Picture if you will, the valar and maiar gathered around discussing creation.
Reviewee: I have invented a new kind of animal! It lives in the water, has gills to breathe, and flippers that enable it to move. I call it a “fish.”
Critiquer: Yeah, that’s good, but… what if this “fish” lived in trees and had wings to fly with?
Reviewee: Well, the point was to make a thing that lived in the water…
Other Critiquer: Man, I really like this “lives in trees and has wings” idea! You should give your fish brightly-colored feathers and have them sing.
In the FurTheMore writing track, writing groups and critiques — and specifically, how to give good critiques — were a major focus. Having only recently gotten into the world of actually being in a writing group, this discussion was fresh in my mind as I watched and winced at a person in a recent group meeting having their perfectly good kid’s book being twisted into all kinds of weird pretzel shapes. Instead of critiquing the story that she had brought, the discussion kept turning to all sorts of different things the story could have been (or to some of the critiquers’ way of thinking, should have been).
The thing reached a head when one of the critiquers suggested that the entire story could be told in pictures, with none of the reviewee’s words at all, to which the reviewee replied, “So what’s the point of my even doing it?”
Please don’t do this to people.
Giving useful feedback can be difficult, and the thing about writers particularly is that we’re a creative lot. When we see an idea that sparks thoughts and possibilities, we want to spin new stories out of them. It’s as natural as breathing! But in the context of writing critique, it’s as useful as putting a fish in a tree and telling it to fly.
Unless the reviewee is specifically looking to brainstorm new ideas (which can also be a great exercise), your job as a critiquer is to address the text at hand: what works, what doesn’t, and specifically if the writer succeeds at making the text do what it’s supposed to do. “Maybe your fish should have its eyes on the side of its head to more easily spot predators” is useful feedback. “Your fish should be a bird” is not, and worse, it can be actively harmful. I don’t think anyone at the meeting intended to tell the reviewee that she had wasted her time and effort creating a useless story, but that was clearly the message she was receiving.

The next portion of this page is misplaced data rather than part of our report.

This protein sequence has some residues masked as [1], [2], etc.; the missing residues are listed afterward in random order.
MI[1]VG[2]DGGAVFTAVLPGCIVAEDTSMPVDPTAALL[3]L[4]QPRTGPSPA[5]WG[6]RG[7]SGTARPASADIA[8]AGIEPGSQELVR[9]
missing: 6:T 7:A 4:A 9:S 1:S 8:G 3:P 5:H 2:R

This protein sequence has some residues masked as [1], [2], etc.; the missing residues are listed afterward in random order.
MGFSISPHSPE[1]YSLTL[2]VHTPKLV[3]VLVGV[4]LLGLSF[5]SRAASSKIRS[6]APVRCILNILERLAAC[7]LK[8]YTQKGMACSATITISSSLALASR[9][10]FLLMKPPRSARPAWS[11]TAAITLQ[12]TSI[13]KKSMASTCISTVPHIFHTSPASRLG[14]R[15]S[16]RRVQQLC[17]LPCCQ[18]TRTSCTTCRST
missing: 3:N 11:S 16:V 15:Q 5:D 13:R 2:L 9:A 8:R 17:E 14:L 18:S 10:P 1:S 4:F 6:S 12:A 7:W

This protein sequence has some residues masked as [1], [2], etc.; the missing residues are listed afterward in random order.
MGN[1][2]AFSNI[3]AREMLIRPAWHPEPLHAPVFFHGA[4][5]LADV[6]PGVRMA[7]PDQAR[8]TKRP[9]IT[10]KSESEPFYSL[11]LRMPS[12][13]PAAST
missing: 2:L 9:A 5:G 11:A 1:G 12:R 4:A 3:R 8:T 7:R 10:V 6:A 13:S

Giving Good Critique in Three Easy Steps
So, what should you do? Try this…
“Get” the Story. Look for what the writer was trying to accomplish, as well as fairly universal things like “Do the sentences make sense?” and “Are the characters engaging?”
Talk About What Worked, What Didn’t Work, and What Was Great. Using the famous “shit sandwich” model (the bad stuff surrounded by good things on either side), give feedback that’s as specific as possible. Remember that the point is to discuss the story that’s actually on the page, not the amazing story you came up with in your own head.
Suggest Changes. Here’s where you can toss in your own ideas, but keep in mind that the changes should be to address what didn’t work first and foremost. If the reviewee’s fish has given you a great idea for a bird, go ahead and mention it as a possibility for expansion or a new direction if you like. Or maybe go create your own bird. You’re a writer, after all! And the best part is that by doing that, you empower the reviewee to make an even better story, instead of tearing them down and making them wonder what the point of having written it was.